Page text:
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Plas Carew
Unit 5/7 Cefn Coed
Parc Nantgarw
Cardiff
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Church of St. Beuno (Eglwys Beuno Sant)

Street Name and Number: ,
Listed Building Reference: 5564
Grade: II*
Date Listed: 30/01/1968
Date Amended: 03/09/1998
Co-ordinates: 240861,370394
Locality: Trefdraeth
Community: Bodorgan
Council: Isle of Anglesey
National Park: No

Location
Located in the centre of the small hamlet of Trefdraeth; set back from the N side of the road leading E from Bethel.

History
The nave and chancel date from C13; the dividing chancel arch now reset in the S transept, built late C13 or early C14; the roof mainly dating to C17. The bellcote was added C14, and the S porch added c. 1500 (roof dated 1725). The N doorway is late C15 or early C16, now leading to an early C19 vestry, built when renovations to the church took place.

Interior
Entry to the church is through an inner, pointed-arched doorway set into a segmental-headed, chamfered surround in the S porch; there are slate plaques mounted on the walls to either side of the doorway, these list benefactors to the poor of the parish; the right hand plaque dates back to 1761, the left hand plaque to 1766. The doorway leads into the nave of 8 roof bays; with exposed rafters and collared trusses with chamfered soffits, curved braces carried down to wall posts on shaped corbels. The chancel is raised by one step, the early C18 chancel rail is moulded and on turned balusters and newel posts with chamfered angles. The ceiling of the sanctuary is a wagon barrel of ornate, painted, recessed panels. The altar table is faced with slate with a decorative cross carved in the centre. The S chapel is down one step, with a reset late C13 or early C14 2-centred arch of a single roll-moulded order; probably the original chancel arch. The roof is of 2 bays with a single C17 collared truss and there is a late C13 or early C14 segmental-arched doorway in the W wall, with roll-moulded jambs (another (C15) doorway, with depressed, pointed head is set in the N wall of the nave, leading to the N vestry). The C12 font is at the W end of the nave; a cylindrical bowl, the surface of which is divided into 6 panels; 4 of the panels contain saltires, another a cross of Celtic knotwork with an intersecting ring, the sixth panel is blank. On the N wall of the nave is a slate C17 memorial plaque to Hugh ap Richard Lewis of Marian Gent. d.1660 and his wife Jane d.1661, and Owen Williams of Marian Gent. d.1723; the memorial has an achievement at the base. The only ancient stained glass is reset in the S chancel window; fragments of a C15 crucifixion window. The E chancel crucifixion window is by Charles Eames Kemp, 1907; to Thomas Owen of Trefeiler d.1904. The sill of the window carries a slate slab which bears a latin inscription and is dedicated to Sidney Parry c.1766.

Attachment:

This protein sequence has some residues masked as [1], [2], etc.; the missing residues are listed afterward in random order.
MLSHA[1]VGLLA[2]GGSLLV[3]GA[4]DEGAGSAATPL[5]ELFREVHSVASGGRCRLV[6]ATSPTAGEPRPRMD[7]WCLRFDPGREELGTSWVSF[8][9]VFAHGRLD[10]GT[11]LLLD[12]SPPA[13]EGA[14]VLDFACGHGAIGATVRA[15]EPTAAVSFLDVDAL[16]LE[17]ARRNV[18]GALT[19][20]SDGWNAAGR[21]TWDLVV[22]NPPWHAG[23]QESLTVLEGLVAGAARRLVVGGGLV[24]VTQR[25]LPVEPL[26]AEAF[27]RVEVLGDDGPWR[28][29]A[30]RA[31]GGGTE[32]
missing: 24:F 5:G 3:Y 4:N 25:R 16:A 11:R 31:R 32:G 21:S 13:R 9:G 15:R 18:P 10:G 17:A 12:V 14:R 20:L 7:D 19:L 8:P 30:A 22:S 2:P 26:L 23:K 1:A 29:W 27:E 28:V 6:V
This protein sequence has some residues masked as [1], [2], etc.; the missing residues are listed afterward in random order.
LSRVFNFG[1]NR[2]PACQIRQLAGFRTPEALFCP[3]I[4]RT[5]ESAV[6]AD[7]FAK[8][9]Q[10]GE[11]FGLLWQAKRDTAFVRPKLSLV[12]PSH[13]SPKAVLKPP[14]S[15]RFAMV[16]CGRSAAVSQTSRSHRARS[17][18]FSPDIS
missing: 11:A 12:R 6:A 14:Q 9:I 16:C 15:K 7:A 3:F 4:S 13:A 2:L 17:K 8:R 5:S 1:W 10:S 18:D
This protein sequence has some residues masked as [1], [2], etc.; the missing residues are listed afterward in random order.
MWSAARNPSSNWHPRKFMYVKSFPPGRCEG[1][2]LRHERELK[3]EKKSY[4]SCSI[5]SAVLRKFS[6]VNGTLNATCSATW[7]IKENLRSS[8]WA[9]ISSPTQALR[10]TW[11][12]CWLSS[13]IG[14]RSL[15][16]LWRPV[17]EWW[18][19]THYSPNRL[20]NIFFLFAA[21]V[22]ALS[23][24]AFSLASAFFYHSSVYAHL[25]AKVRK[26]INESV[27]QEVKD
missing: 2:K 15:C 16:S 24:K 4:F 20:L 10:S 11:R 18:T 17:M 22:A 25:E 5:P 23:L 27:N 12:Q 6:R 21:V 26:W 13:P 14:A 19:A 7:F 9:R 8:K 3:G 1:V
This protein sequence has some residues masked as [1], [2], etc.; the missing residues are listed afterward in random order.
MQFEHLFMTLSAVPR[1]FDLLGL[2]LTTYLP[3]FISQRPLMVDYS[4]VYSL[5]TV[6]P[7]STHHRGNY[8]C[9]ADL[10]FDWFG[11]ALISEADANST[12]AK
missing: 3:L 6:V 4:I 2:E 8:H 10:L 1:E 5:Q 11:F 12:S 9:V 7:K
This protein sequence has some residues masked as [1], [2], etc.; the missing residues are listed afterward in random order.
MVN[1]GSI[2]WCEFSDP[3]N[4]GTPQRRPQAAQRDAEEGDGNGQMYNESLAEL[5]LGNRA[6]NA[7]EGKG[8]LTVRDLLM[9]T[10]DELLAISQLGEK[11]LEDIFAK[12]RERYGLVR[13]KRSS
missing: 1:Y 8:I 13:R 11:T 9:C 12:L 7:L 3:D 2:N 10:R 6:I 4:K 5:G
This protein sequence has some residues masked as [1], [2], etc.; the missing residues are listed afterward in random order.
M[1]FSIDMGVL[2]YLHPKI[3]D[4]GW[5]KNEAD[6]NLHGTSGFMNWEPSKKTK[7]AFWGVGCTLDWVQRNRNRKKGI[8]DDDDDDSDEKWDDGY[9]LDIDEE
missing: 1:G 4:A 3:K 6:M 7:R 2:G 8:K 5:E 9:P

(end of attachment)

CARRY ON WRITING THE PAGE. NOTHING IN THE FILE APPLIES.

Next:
Exterior
Decorated style church; nave and chancel structurally undivided, with S transept and porch and N vestry. Built predominantly of rubble masonry; the S wall of the nave and the lower part of the W wall with squared stone, laid to approximate courses. Roof of hexagonal slates with stone copings, crosses at gable apexes, tall ashlar stack to N vestry and bellcote at W end of nave. The nave and chancel are 3-bays, with offset angle buttresses at W end and diagonal buttresses at E; S transept has angle buttresses and S porch has diagonal. Entry is through a pointed arched doorway in the S porch, the S wall of the nave has 2 early C19 cinquefoil-headed windows (one single, and one paired light) in square frames; there are similarly detailed windows in the N wall, including a reset window of c.1500 with moulded jambs and hoodmould with carved human head stops (originally in S wall). The W wall has a rectangular window with chamfered jambs, of c.1500, and the E chancel window is late C14 or early C15; a pointed-arched, traceried window of 3-lights, with a moulded label with scroll stops. The S transept has a C19, pointed-arched, traceried window of 2-lights, with hoodmould, in the S wall; and a late C13 or early C14, pointed-arched doorway with roll-moulded jambs in the W wall.

Reason for Listing
Included at II* as an important example of a late Medieval rural church, with its simple design remaining unaltered during the extensive programme of church re-building and restoration on Anglesey in the C19.

References
Clarke M L, Anglesey Churches in the Nineteenth Century, Transactions of the Anglesey Antiquarian Society, 1961, p 67; RCAHM Inventory, 1937, p147-8.